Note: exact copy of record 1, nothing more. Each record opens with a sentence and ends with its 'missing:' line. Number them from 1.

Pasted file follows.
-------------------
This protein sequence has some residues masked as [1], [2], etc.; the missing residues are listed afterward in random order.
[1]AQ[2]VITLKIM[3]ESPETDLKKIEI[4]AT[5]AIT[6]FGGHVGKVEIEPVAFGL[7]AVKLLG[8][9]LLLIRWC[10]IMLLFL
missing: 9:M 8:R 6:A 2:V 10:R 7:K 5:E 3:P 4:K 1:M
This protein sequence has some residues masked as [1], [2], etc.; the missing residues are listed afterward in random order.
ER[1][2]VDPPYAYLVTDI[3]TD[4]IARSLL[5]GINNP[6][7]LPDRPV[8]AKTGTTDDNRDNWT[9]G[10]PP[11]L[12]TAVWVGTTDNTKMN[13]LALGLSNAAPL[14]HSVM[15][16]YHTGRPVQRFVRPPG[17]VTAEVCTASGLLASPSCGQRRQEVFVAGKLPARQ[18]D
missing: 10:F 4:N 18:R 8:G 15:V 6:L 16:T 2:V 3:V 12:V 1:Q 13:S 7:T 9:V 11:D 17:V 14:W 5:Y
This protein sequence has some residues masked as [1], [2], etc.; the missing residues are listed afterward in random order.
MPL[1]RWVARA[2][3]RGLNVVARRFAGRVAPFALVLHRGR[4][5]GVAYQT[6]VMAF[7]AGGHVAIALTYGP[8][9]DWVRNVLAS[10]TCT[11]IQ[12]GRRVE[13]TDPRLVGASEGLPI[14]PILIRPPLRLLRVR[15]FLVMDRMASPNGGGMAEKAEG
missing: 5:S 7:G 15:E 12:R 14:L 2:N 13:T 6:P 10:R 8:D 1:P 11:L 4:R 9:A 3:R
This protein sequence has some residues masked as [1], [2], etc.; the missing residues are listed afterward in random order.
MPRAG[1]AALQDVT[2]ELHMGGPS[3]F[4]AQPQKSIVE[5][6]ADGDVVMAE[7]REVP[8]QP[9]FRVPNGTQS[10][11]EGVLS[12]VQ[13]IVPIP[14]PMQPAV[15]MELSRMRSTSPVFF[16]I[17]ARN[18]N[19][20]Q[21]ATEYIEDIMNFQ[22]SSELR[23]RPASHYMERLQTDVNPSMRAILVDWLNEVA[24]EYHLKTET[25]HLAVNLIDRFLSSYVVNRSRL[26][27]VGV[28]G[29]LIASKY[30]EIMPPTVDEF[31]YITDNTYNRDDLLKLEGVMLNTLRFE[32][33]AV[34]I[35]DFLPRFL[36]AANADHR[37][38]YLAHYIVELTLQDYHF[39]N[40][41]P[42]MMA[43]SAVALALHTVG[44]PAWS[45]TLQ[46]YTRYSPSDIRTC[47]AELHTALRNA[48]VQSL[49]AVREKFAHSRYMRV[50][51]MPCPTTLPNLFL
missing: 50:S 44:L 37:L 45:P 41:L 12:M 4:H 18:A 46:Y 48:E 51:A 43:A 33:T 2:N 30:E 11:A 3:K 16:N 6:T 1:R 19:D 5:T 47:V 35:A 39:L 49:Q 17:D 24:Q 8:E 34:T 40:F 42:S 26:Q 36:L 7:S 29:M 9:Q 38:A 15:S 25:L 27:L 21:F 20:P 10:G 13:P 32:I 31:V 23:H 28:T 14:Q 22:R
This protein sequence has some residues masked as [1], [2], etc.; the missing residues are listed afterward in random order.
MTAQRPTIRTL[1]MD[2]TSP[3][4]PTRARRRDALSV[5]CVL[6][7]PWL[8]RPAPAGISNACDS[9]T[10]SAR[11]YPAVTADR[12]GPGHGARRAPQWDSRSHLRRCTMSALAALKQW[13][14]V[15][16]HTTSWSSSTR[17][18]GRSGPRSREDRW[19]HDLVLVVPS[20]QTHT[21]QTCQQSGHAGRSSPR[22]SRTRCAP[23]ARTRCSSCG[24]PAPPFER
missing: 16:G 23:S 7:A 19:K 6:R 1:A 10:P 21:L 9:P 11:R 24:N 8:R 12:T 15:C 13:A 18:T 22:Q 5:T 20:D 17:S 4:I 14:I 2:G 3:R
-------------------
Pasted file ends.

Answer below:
This protein sequence has some residues masked as [1], [2], etc.; the missing residues are listed afterward in random order.
[1]AQ[2]VITLKIM[3]ESPETDLKKIEI[4]AT[5]AIT[6]FGGHVGKVEIEPVAFGL[7]AVKLLG[8][9]LLLIRWC[10]IMLLFL
missing: 9:M 8:R 6:A 2:V 10:R 7:K 5:E 3:P 4:K 1:M